The Kirobo robot. Image courtesy of Toyota.

Toyota's Voice Recognition to get big boost from Kirobo in space

Toyota’s Voice Recognition system is probably one of the best at interpretive voice recognition, handling nuances of accent and variations of basic commands fairly well, but to make it even better a robot named Kirobo will travel to the International Space Station to learn to talk with astronauts.
Advertisement


In order to take the voice recognition aspects of its automotive system to the next level, Toyota collaborated with Dentsu Inc, the Research Center for Advanced Science and Technology (RCAST), the University of Tokyo and Robo Garage Co, Ltd. to install the proprietary software into Kirobo.

Kirobo is a 13.4-inch tall robot that will board the Kounotori 4 cargo spacecraft slated to lift off from the Tanegashima Space Center en route to the International Space Station (ISS) on August 4.

Additional technical support was provided by the Japan Aerospace Exploration Agency (JAXA). Kirobo has undergone testing and training in zero gravity along with other trials in preparation for the journey.

RCAST and Robo Garage provided the robot hardware and motion generation, TMC contributed its voice-recognition system, and Dentsu created conversation content and managed the entire project.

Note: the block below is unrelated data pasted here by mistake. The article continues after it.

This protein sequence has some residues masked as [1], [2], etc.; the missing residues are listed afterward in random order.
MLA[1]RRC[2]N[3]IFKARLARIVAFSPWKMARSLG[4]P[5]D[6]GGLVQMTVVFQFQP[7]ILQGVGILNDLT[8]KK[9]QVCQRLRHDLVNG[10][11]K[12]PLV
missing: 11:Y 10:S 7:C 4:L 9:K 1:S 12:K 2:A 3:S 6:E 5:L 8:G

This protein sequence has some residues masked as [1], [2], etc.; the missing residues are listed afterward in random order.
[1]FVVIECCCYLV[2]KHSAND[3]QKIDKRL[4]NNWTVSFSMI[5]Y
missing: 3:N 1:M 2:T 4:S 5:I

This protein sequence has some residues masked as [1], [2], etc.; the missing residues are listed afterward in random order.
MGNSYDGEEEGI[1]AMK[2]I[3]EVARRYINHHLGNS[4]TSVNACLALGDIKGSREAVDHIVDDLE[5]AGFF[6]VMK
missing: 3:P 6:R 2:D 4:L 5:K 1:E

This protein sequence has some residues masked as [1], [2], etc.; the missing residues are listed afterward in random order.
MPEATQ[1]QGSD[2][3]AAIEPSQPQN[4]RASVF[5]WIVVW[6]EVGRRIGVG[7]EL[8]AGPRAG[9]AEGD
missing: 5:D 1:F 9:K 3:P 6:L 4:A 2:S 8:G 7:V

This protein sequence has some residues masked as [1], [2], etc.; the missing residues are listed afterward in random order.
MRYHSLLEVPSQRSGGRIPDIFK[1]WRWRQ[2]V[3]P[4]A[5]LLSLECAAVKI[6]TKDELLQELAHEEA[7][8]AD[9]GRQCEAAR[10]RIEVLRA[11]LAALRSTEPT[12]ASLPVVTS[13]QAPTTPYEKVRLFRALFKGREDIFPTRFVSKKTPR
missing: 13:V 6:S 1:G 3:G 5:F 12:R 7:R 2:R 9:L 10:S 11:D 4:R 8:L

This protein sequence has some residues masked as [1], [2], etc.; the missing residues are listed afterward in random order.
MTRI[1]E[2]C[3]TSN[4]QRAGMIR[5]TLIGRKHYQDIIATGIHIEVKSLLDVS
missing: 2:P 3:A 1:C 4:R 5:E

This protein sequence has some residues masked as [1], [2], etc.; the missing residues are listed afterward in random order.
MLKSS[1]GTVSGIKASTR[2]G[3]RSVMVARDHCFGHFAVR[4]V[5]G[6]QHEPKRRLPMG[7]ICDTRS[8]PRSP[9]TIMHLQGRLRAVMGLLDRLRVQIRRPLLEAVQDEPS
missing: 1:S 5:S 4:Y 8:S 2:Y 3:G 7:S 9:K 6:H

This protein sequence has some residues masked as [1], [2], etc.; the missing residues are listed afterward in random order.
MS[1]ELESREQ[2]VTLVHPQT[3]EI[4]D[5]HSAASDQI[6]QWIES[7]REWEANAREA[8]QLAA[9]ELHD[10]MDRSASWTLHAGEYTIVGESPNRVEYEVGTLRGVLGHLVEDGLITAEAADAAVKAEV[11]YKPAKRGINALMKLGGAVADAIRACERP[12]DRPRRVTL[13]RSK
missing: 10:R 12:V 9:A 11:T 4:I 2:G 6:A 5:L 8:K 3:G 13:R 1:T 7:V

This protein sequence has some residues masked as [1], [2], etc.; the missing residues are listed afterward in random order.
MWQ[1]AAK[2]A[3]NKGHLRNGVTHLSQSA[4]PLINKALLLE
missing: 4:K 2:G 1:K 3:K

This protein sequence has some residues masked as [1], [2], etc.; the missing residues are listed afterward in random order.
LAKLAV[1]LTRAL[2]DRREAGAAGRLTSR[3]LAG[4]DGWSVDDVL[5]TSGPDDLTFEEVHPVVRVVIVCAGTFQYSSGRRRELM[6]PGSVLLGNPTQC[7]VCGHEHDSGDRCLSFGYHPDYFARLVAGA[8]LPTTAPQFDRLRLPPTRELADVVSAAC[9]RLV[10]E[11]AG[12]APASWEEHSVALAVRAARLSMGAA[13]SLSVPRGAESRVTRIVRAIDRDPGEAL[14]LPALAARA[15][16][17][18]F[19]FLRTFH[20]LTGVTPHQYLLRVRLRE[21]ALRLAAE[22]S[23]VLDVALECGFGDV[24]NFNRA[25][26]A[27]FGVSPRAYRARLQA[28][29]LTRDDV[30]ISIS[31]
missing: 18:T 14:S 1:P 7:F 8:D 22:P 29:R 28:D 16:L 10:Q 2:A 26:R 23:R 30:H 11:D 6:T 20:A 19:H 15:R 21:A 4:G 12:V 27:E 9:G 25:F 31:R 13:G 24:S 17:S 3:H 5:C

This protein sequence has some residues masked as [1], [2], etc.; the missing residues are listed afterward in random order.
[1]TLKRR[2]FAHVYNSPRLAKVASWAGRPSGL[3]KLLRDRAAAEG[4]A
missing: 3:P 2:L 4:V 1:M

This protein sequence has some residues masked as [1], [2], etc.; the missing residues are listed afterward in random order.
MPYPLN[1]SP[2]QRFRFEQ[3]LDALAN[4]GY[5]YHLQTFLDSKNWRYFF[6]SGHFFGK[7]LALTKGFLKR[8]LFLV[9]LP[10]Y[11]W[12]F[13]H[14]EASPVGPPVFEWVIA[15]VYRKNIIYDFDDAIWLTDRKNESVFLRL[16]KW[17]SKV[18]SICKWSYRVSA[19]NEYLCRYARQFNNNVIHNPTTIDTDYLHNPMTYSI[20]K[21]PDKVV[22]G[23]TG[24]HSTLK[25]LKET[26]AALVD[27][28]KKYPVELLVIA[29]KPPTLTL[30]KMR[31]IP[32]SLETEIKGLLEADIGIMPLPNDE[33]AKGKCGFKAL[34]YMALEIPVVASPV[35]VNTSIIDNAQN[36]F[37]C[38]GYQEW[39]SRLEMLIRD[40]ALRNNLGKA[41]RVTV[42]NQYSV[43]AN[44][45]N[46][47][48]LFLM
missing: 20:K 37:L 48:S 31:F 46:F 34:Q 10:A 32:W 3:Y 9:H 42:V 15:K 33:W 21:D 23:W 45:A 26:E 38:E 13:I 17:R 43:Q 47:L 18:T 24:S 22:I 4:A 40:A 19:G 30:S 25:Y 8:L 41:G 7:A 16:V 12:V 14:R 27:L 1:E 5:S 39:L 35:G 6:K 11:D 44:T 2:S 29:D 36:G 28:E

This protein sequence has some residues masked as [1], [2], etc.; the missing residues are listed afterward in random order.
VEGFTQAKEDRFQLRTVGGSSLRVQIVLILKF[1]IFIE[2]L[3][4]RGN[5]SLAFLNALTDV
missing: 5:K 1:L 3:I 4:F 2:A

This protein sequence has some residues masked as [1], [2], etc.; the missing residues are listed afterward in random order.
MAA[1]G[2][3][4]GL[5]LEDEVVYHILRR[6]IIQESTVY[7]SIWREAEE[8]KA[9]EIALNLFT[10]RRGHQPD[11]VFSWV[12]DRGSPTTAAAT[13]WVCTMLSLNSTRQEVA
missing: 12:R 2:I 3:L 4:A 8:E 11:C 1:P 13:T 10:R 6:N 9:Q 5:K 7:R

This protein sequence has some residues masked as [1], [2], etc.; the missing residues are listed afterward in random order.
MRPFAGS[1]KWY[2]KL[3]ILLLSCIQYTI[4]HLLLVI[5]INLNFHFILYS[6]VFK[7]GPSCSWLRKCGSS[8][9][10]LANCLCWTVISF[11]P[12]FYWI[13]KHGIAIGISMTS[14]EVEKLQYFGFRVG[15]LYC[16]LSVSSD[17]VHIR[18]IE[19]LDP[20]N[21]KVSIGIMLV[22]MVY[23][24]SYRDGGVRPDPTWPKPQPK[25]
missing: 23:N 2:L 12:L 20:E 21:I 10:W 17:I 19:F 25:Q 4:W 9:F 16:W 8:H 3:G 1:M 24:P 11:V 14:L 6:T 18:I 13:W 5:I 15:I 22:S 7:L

After Kirobo arrives at the ISS he will spend the next three months acclimating to his new environment. Commander Koichi Wakata, Kirobo’s best human friend, will arrive in November or December.

This means Toyota will have participated in helping create the first chat between a human and a robot in space. The two will have half a year to catch up on things on Earth and what its been like for Kirobo aboard the ISS.

Then, next summer, the scientist will return to Japan where the current state of human/robot conversation will be evaluated at length. Perhaps, thanks to these efforts, our cars will better understand the things we say in the days to come.

If Kirobo is a reflection of his makers, he will probably spend the next six months wondering what Commander Wakata actually meant.

Kirobo will return to Earth in December 2014 to reminisce about his space adventure and watch old Astro Boy cartoons. He’s hoping his friends at Toyota will install some of those cool sound effects. He will also catch up with his twin Mirata, that will remain on Earth to help trouble shoot any problem Kirobo might encounter aboard the ISS.

Kirobo’s dream is “to create a world where humans and robots can live together.”

Stranger things have happened and will, no doubt, continue to do so.

To stay abreast of Kirobo’s adventure, click here.


Sign-up to our email newsletter for daily perspectives on car design, trends, events and news, not found elsewhere.